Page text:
One recent Posttraumatic Stress Syndrome (PTSD) treatment study added three MDMA or active placebo (low dose of MDMA in addition to weekly psychotherapy sessions.  The twelve patients only received the drug for three weeks, and were given follow-up assessment at two month and one year post-treatment. Clinicians did not detect any improvement in symptoms, but patients self-reported improvement in PTSD symptoms (Oehen, Traber, Widmer, & Schnyder 2013).


It is difficult to estimate the prevalence of Molly use.  National and local surveys may not inquire directly about the use of “Molly,” but may ask about MDMA or Ecstasy instead.  Some users may not recognize that “Molly” is in fact, the same drug as MDMA.  There may also be questions about stimulants or hallucinogens—and someone who is using Molly may not recognize their drug of choice as either a stimulant or hallucinogen.  Online polls and classroom queries indicate higher amounts of use and familiarity than do many published drug use surveys.

In Indiana 6-12th grade students, 5.3 percent of 12th graders claimed to have tried MDMA in their lifetime (Gassman et al, 2013), compared with 7.2 percent of students in a national sample (Monitoring the Future) (Johnston, et al, 2013).  Indiana 12th graders reported monthly use of Ecstasy at 1.7 percent versus the MTF national report of 0.9 percent.

The Substance Abuse and Mental Health Administration (SAMHSA’s) Drug Abuse Warning Network  (DAWN) is a public health surveillance system that monitors drug-related hospital emergency departments  (ED) and drug-related deaths investigated by medical examiners and coroners. DAWN’s reports are published with a two-year lag (2013 is 2011 data), so it isn’t a drug “early warning network,” but helps provide information specific to drug overdoses and deaths. 

DAWN reported that ED visits between 2009 and 2011 involving drug abuse or misuse increased 10 percent overall, or 200,000 visits per year for two years (SAMHSA, 2013). In 2011 data, MDMA reported as a single substance used was only found in 1.7 percent of Emergency Department visits. However, since 2011, over 50% of all ED visits included illicit drugs. Of that 50 percent, 56.3 percent involved multiple drugs, and 27.9 percent of all visits involving illicit drugs involved alcohol. (SAMHSA, 2013)

ADAM II (ONDCP, 2012), a sampling of male arrestees in five counties and the District of Columbia found varying use of MDMA as a secondary drug.  The study conducted 1,938 interviews and tested 1,736 urine arrestees within 48 hours of their arrest. New York and Chicago arrestees reported 5 to 6 percent use of MDMA or Ecstasy while Atlanta arrestees reported only 0.8 percent use.

Molly is not differentiated from other amphetamines or from hallucinogen-type street drugs, but it is one of the top 25 substances reported to one of the nation’s 57 poison control centers. All street drugs and stimulants (66,540 instances) were 2.42 percent of those reported (Bronstein et al, 2012).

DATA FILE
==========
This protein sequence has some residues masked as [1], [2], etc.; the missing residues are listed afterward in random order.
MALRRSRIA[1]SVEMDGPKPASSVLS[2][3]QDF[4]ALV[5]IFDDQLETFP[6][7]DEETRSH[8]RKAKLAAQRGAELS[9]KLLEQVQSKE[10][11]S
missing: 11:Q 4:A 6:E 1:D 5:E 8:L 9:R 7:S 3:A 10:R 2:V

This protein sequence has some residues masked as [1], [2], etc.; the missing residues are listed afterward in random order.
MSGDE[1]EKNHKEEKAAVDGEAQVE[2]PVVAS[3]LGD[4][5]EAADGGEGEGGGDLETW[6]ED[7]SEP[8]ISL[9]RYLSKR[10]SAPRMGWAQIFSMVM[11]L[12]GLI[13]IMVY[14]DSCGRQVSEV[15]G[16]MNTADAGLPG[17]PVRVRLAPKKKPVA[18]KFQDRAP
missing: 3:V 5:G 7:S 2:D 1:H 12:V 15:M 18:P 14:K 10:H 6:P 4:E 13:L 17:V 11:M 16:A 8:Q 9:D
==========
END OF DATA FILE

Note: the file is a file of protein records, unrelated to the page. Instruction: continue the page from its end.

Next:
The drug has been used for recreational purposes since the 1980s and is well known particularly in relationship to the dance club or rave scene. It became very popular in the Far East and Australia, and the United Kingdom.  A survey taken of dance magazine readers found that 96 percent had used Ecstasy and 41 per cent had used it for over five years (Winstock, Griffiths & Stewart, 2001).

Manufacturers and Distribution

Molly/MDMA is produced domestically, but also imported.  In 2012, a Federal Jury convicted two New York residents of importing Molly from Shanghai, China.  The DEA had been investigating a drug ring distributing Molly since 2009.  The drug trafficking organization had distributed over 100 kilograms over three years.  The drug was manufactured in China, shipped to distributors in the Syracuse area, and then distributed to others in New York, Florida, California, Texas, Virginia and elsewhere.  (US DEA, 2012).

Social media sites and the New York Times report Molly selling for $20-$50 a dose (about 100 milligrams) (Aleksander 2013).  Molly or similar substances are sold on the internet.

Molly-related merchandise can be purchased online (whatismolly.com), and test kits can be acquired to be sure one is taking the “real thing,” and not adulterated illicit product (www.dancesafe.org).  DanceSafe.org advocates for responsible use and harm-reduction of substances associated with dance events.


Aleksander, Irina. (June 21, 2013).  Molly: Pure but Not So Simple.  New York Times. http://www.nytimes.com/2013/06/23/fashion/molly-pure-but-not-so-simple.html?pagewanted=all&_r=0

Bedi, G., Hyman, D., & de Wit, H. (2010). Is Ecstasy an “Empathogen”? Effects of ±3, 4-Methylenedioxymethamphetamine on Prosocial Feelings and Identification of Emotional States in Others. Biological Psychiatry, 68(12) 1134-1140. http://dx.doi.org/10.1016/j.biopsych.2010.08.003.